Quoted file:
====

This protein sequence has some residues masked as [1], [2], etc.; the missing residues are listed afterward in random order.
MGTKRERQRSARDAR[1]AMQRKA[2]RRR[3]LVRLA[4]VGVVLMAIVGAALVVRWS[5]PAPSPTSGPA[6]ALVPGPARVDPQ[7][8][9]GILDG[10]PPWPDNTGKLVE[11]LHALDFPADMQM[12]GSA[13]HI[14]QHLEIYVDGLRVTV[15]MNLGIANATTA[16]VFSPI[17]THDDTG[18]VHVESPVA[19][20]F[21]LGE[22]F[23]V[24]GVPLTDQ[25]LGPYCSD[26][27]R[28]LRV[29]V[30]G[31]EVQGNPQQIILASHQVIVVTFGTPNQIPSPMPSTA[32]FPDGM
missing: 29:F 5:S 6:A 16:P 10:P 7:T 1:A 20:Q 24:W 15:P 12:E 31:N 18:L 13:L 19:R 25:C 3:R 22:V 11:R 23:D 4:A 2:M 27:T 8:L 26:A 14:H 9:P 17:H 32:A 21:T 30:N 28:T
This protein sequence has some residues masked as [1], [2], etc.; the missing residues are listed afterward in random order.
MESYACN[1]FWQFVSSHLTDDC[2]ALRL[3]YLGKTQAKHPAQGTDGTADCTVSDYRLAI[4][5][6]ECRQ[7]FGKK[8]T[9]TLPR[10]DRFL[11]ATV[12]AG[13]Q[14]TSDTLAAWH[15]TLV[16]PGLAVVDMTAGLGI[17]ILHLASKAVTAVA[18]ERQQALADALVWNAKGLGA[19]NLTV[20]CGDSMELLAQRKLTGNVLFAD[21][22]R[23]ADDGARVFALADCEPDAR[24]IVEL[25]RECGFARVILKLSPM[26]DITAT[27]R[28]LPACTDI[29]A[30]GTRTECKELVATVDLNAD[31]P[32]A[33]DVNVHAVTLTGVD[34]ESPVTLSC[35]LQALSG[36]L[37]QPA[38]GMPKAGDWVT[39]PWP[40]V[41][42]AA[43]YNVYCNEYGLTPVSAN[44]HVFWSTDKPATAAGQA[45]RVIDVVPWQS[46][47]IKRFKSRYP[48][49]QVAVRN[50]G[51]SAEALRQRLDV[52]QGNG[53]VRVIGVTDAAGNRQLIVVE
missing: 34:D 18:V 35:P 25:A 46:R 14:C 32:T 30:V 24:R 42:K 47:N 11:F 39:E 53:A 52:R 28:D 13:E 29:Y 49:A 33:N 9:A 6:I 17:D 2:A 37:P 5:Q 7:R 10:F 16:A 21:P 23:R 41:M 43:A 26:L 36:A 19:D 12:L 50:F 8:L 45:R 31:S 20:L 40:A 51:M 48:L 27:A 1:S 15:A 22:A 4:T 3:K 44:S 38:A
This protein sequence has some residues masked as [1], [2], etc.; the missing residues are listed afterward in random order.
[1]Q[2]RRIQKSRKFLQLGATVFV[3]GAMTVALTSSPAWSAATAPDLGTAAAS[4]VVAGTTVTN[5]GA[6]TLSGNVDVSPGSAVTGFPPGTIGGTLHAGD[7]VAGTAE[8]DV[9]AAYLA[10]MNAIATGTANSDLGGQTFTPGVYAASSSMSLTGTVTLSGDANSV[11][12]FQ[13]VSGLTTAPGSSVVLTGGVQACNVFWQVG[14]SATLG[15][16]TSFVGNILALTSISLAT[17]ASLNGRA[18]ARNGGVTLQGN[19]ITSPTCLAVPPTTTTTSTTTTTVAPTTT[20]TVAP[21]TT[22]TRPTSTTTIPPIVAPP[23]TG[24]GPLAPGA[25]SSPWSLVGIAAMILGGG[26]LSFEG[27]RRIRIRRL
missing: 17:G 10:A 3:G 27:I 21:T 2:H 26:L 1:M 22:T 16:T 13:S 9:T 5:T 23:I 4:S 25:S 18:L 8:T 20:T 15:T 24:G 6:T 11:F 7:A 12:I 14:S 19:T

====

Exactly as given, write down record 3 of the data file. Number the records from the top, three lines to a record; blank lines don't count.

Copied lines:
This protein sequence has some residues masked as [1], [2], etc.; the missing residues are listed afterward in random order.
[1]Q[2]RRIQKSRKFLQLGATVFV[3]GAMTVALTSSPAWSAATAPDLGTAAAS[4]VVAGTTVTN[5]GA[6]TLSGNVDVSPGSAVTGFPPGTIGGTLHAGD[7]VAGTAE[8]DV[9]AAYLA[10]MNAIATGTANSDLGGQTFTPGVYAASSSMSLTGTVTLSGDANSV[11][12]FQ[13]VSGLTTAPGSSVVLTGGVQACNVFWQVG[14]SATLG[15][16]TSFVGNILALTSISLAT[17]ASLNGRA[18]ARNGGVTLQGN[19]ITSPTCLAVPPTTTTTSTTTTTVAPTTT[20]TVAP[21]TT[22]TRPTSTTTIPPIVAPP[23]TG[24]GPLAPGA[25]SSPWSLVGIAAMILGGG[26]LSFEG[27]RRIRIRRL
missing: 17:G 10:A 3:G 27:I 21:T 2:H 26:L 1:M 22:T 16:T 13:S 9:T 5:T 23:I 4:S 25:S 18:L 8:T 20:T 15:T 24:G 6:T 11:F 7:A 12:I 14:S 19:T